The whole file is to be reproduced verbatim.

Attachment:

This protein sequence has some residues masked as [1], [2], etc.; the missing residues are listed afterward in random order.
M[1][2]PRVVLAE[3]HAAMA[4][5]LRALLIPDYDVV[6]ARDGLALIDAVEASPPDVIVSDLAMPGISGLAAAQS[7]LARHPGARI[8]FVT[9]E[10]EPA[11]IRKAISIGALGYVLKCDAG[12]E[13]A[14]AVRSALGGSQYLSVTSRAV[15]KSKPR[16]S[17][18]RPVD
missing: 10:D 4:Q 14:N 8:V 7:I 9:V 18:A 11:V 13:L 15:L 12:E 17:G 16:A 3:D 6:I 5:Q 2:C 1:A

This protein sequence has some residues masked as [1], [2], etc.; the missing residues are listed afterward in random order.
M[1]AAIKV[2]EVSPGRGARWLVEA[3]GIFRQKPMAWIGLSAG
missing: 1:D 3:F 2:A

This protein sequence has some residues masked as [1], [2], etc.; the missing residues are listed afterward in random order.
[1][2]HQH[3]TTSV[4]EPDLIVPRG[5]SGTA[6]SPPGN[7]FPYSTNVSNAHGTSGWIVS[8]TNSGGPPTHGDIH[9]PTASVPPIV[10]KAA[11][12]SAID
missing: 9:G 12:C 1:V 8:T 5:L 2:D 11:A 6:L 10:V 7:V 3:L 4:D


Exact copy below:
This protein sequence has some residues masked as [1], [2], etc.; the missing residues are listed afterward in random order.
M[1][2]PRVVLAE[3]HAAMA[4][5]LRALLIPDYDVV[6]ARDGLALIDAVEASPPDVIVSDLAMPGISGLAAAQS[7]LARHPGARI[8]FVT[9]E[10]EPA[11]IRKAISIGALGYVLKCDAG[12]E[13]A[14]AVRSALGGSQYLSVTSRAV[15]KSKPR[16]S[17][18]RPVD
missing: 10:D 4:Q 14:N 8:V 7:I 9:V 18:A 11:V 13:L 15:L 12:E 17:G 16:A 3:D 6:I 5:Q 2:C 1:A

This protein sequence has some residues masked as [1], [2], etc.; the missing residues are listed afterward in random order.
M[1]AAIKV[2]EVSPGRGARWLVEA[3]GIFRQKPMAWIGLSAG
missing: 1:D 3:F 2:A

This protein sequence has some residues masked as [1], [2], etc.; the missing residues are listed afterward in random order.
[1][2]HQH[3]TTSV[4]EPDLIVPRG[5]SGTA[6]SPPGN[7]FPYSTNVSNAHGTSGWIVS[8]TNSGGPPTHGDIH[9]PTASVPPIV[10]KAA[11][12]SAID
missing: 9:G 12:C 1:V 8:T 5:L 2:D 11:A 6:L 10:V 7:V 3:L 4:D